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The Verdict: Thumbs Down for Nokia Windows OS Move

Did {complink 3847|Nokia Corp.} make the wrong move in adopting the Microsoft Window's operating system rather than the Android from Google? It may be years before we can know definitively whether Stephen Elop, Nokia's CEO, should have steered the Finnish company towards Android instead of Windows OS.

In fact, it may be impossible to conclude either way unless Nokia fails miserably to turn itself around and the Windows OS move is seen as pivotal to that turnaround strategy. (See: Nok-Win a No-Win Combination.)

For Nokia's sake, let's hope EBN readers (and its editor-in-chief) are wrong. Readers responding to a poll on EBN overwhelmingly said they believe Android would have been a better choice for Nokia than Windows OS. As of midday on Monday, Feb. 28, approximately 60 percent of respondents, or 197 people out of 328, said they disagreed with Elop's decision. Slightly less than one quarter of respondents — 23 percent, or 75 people — agreed with his choice, while about 17 percent, or 56 respondents, were unsure. (See: What’s Best for Nokia?)

I was fascinated by the number of people who picked “don't know” as their answer. This is the highest number of respondents on a percentage basis who have expressed uncertainty on any question since EBN began fielding polls in the third quarter of 2010. Such a level of uncertainty about Nokia's move is not too surprising, though, considering the subject: It reflects the conflict facing the market as companies battle for the hearts and minds of consumers in the smartphone and mobile computing devices market.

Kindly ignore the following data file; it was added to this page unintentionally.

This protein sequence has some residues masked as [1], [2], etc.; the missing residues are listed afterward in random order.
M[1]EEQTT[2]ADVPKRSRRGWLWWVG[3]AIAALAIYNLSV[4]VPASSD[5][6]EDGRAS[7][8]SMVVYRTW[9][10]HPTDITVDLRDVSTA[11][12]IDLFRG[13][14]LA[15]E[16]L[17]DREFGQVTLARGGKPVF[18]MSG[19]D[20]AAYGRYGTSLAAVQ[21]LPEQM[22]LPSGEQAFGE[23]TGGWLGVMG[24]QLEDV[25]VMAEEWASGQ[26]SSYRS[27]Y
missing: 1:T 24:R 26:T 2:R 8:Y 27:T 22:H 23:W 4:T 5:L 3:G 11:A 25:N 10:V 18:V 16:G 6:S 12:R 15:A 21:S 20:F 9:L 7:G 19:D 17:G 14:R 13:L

Until now, hardware had reigned supreme, with companies distinguishing themselves on the basis of such metrics as design, aesthetics, processor speed, lightness, and slimness to attract consumers. While all these are still important, it seems the software interface — or the attractiveness offered by the operating system — has become the main factor considered by buyers. Consumers expect to be tempted by the hardware, but the transaction clincher is now the software.

Obviously, Nokia executives believe Symbian, the operating system the company was loading on its phones previously, was not delivering the desired results. The EBN readers who object to Nokia's selection of Windows OS over Android don't have any empirical grounding for their view and may be proven wrong in future.

Still, Nokia should pay attention to polls like this and similar comments from the investment community. The company should not limit itself to Symbian, Windows OS, or Android. Sure, the Apple iOS is not available, but there's nothing stopping the company from offering both Android and Windows devices — and let the customers choose what they want. This won't necessarily jack up Nokia's expenses, since Google and Microsoft are bearing the majority of development costs for their respective operating systems.

Some of Nokia's rivals, including Samsung, have not shackled themselves to one operating system; they sell both Windows OS-based devices and Android-based devices. Maybe that's what EBN readers in the “don't know” column would prefer.

18 comments on “The Verdict: Thumbs Down for Nokia Windows OS Move

  1. AnalyzeThis
    February 28, 2011

    I agree that I'm sure that plenty of the “Don't knows” would have preferred that Nokia offer both Windows and Android phones, but I have another theory on why it was easy to vote “Don't know:” there is no obvious “right” choice here.

    Yes, Nokia could have adopted Android. Great. But now what? There's a ton of Android phones out there. How would they differentiate themselves? And would this really solve all their problems? No, not really.

    At least with Windows they're slightly “unique,” but then again there are numerous and obvious downsides to this strategy which have been discussed in-depth in earlier comment threads.

    While I think the majority of people agree that Symbian had to go, the choice of Windows vs. Android I think is a toss-up in the minds of many.